I finished Heavy Rain last week. Despite director David Cage’s insistence to the contrary, Heavy Rain isn’t really a horror game. It’s a thriller, or maybe mystery-suspense; if it were a film, it would live in an adjacent, but clearly separate section from the horror flicks. So, being a not-horror game, I’m not going to include it in the database here. It is, however, quite good, and like Quantic Dream’s earlier effort, Indigo Prophesy, readers of this site will probably find a lot to enjoy.
Heavy Rain is a pretty high-profile game, so I’m going to skip the paragraph where I tell you what the game is about and how it works. You already know that it’s a cinematic narrative that plays out from multiple perspectives and features a branching story line and a whole crapload of endings. And I’m sure that you’re aware that the control scheme is a mixture of Type C controls and Quick Timer Events. And the plot is about a guy trying to save his son from a serial killer called the Origami Killer. You know all this already, so consider this paragraph skipped.
I really enjoyed Heavy Rain, but I was also somewhat disappointed with it. It’s everything that I expected it to be, and yet, somehow, it felt a tad flat. I mean, the game itself really works: the art and graphics are phenomenal, the acting is good (I played in French with English subtitles, which was neat), the story is interesting, the branching gives the game decisions real weight, and the quick timer events actually work pretty well. There are some problems (some of the QTEs are pretty much impossible to pull off with a time limit, the movement controls lack a lot of precision, and the plot has some major gaping holes), but none of them really damage the experience. I think my problem with the game is that it represents such a huge effort to create an interactive story, and while it succeeds in so many ways, the actual story itself was somewhat predictable. It’s like the game graduated from all the pedestrian implementation flaws that drag other games down and ran instead into the much more complex problem of actually having competent plot.
I think that where Heavy Rain is most successful is in its use of camera work and character development to make game play decisions feel like they really matter. Knowing that if I mess up a branch I cannot go back, and also getting to know the characters enough that I want to play them in character had a huge impact on the value of the plot. This is also something that other genres have a really hard time with because they have to balance “story parts” with “game parts.” In Heavy Rain, it’s all the same mode.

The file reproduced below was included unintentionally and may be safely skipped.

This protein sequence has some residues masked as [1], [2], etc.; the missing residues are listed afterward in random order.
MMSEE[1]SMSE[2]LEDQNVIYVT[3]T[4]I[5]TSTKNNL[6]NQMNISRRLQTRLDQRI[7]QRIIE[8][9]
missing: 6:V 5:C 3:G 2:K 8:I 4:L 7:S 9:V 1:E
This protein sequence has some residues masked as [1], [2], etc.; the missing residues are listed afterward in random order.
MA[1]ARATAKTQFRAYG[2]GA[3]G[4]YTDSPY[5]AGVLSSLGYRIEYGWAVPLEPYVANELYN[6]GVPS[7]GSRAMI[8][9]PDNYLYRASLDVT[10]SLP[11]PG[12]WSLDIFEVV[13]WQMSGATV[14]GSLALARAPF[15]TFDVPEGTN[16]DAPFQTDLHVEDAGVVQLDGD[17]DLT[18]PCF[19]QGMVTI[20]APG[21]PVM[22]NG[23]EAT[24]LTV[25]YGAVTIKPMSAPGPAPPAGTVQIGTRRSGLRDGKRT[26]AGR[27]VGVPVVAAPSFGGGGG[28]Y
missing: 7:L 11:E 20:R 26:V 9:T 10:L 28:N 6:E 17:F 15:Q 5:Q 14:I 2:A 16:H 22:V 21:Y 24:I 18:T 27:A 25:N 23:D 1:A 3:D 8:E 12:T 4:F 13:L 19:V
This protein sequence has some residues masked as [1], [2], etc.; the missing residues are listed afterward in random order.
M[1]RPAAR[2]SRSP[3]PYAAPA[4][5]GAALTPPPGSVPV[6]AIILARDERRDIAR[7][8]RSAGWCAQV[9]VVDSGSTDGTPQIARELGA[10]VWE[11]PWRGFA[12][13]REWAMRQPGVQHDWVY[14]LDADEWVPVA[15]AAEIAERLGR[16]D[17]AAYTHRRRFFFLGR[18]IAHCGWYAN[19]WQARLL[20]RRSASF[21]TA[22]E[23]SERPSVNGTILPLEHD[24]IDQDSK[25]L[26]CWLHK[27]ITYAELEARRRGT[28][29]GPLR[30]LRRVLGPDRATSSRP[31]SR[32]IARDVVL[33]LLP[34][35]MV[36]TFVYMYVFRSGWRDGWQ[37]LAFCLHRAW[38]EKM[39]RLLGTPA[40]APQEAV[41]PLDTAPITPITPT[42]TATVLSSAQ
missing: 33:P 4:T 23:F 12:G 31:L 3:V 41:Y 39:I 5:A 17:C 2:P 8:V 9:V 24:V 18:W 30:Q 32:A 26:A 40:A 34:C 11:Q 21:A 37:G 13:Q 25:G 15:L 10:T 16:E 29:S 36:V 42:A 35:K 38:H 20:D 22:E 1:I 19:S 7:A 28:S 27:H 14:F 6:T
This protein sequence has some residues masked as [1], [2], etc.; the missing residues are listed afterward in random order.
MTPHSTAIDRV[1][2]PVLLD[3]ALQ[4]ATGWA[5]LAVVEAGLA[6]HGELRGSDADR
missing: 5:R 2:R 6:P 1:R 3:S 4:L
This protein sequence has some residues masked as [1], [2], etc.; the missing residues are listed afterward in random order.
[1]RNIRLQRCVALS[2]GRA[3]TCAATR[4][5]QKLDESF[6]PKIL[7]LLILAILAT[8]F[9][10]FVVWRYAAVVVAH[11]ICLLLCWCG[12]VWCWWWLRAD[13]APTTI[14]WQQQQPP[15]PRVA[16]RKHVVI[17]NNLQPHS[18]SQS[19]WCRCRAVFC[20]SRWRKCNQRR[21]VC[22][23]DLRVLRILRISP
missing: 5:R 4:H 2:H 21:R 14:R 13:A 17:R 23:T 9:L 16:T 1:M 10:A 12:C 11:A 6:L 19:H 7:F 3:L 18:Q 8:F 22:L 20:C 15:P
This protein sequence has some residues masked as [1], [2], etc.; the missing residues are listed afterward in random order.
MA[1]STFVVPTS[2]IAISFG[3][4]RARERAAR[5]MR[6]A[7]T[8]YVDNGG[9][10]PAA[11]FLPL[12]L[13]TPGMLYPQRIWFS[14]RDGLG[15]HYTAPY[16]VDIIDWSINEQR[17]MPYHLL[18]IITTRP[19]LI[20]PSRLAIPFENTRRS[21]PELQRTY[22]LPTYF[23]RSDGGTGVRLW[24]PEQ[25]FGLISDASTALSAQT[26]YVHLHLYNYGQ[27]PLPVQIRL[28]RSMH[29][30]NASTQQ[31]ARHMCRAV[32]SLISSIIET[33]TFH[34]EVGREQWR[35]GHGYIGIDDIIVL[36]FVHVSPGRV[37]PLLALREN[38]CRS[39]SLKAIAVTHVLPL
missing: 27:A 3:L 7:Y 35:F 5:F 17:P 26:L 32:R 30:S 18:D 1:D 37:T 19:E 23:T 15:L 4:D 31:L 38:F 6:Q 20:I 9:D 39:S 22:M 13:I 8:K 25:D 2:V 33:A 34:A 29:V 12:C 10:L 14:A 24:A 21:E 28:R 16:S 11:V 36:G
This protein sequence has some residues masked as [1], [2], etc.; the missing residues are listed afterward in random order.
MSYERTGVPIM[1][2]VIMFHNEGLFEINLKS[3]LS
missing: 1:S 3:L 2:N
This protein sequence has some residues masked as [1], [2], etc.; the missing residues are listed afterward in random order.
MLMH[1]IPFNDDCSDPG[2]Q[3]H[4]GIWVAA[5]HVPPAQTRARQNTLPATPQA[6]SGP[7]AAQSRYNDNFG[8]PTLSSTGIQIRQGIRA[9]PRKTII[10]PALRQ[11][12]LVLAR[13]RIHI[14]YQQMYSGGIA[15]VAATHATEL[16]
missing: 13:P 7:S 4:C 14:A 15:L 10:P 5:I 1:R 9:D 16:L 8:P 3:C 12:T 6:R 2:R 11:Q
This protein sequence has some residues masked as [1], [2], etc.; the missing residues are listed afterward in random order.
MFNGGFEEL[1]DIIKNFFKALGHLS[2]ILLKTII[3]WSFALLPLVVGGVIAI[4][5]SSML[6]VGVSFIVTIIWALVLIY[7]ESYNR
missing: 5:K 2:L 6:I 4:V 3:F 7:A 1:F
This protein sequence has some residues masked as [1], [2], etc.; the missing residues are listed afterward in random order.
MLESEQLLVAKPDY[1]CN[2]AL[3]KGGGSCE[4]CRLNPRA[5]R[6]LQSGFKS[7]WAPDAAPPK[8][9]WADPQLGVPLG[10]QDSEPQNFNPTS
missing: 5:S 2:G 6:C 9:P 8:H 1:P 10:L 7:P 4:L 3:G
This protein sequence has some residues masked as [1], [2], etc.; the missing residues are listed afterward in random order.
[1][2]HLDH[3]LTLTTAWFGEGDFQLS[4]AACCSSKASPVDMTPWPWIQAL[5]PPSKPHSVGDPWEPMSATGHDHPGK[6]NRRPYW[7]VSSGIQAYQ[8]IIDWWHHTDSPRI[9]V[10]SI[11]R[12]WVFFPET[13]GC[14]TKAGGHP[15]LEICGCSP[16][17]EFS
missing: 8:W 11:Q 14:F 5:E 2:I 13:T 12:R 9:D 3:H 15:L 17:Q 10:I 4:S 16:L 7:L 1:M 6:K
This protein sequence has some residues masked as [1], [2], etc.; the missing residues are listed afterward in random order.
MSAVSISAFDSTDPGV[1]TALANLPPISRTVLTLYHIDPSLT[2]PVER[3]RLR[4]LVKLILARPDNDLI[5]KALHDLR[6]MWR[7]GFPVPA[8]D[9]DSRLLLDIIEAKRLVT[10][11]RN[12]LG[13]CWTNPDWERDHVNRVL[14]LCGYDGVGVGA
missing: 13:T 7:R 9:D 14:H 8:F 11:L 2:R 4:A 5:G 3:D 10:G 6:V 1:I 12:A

So really, I have nothing too negative to say about this game. The few missteps are more than forgivable; this game design takes so much risk and pulls it off so well that a few misses here and there are hardly important. You should go run out and get this game right now.
Though the game itself is interesting, I also find it fascinating to see how other gamers respond to it. A lot of folks I know had a very negative response to the early part of the game, in which nothing particularly exciting happens. This section exists to define the main character and make his motivations for the later parts of the game seem plausible, and I personally had no problem with it at all, but some people I’ve spoken feel that any time spent playing a game in which exciting, extraordinary things are not happening is time wasted. They see the game as an action game waiting to happen, a constant tease that leads you on, promising to become a thrilling, button-mashing experience, and then just never does. “And when they get to the combat,” one friend laments, “it’s all goddamn QTEs!”
Me, I see this game as the ultimate evolution of the Adventure genre. Back when it was the Text Adventure genre, we had paragraphs of text to explain the situation, and then a passive blinking cursor to input commands. The major game play mode was exploration; look at this, examine that, try going over here. The genre graduated into the Graphic Adventure sometime in the late 1980s, and in those games there was still a lot of text, and still a lot of exploration, though mostly performed though point and click. We dropped the prefixes sometime in the ’90s, and Adventure games split into a couple of different groups (including a branch that eventually became Survival Horror), but the common traits have remained the same: heavy focus on plot and exploration of the environment. In Heavy Rain, plot is communicated via cinematography and spoken dialog. Exploration is still a major part of the experience, though the method involves hot spots littered throughout the environment and some QTEs. So to me, this is sort of a mid-90’s Adventure game with all the dials turned to 11 and cinematography and branching content sort of grafted on the top. And as Adventure games go, this one is one of the most action-packed I’ve ever played.
Part of the reason people are drawn to horror games, I think, is that they require some sort of narrative focus to effectively build tension. I think a lot of horror gamers, myself included, might be more interested in games with good, well-told stories than games that happen to feature ghosts and demons and flesh bag monsters. If you feel like you’re in that camp, give Heavy Rain a try.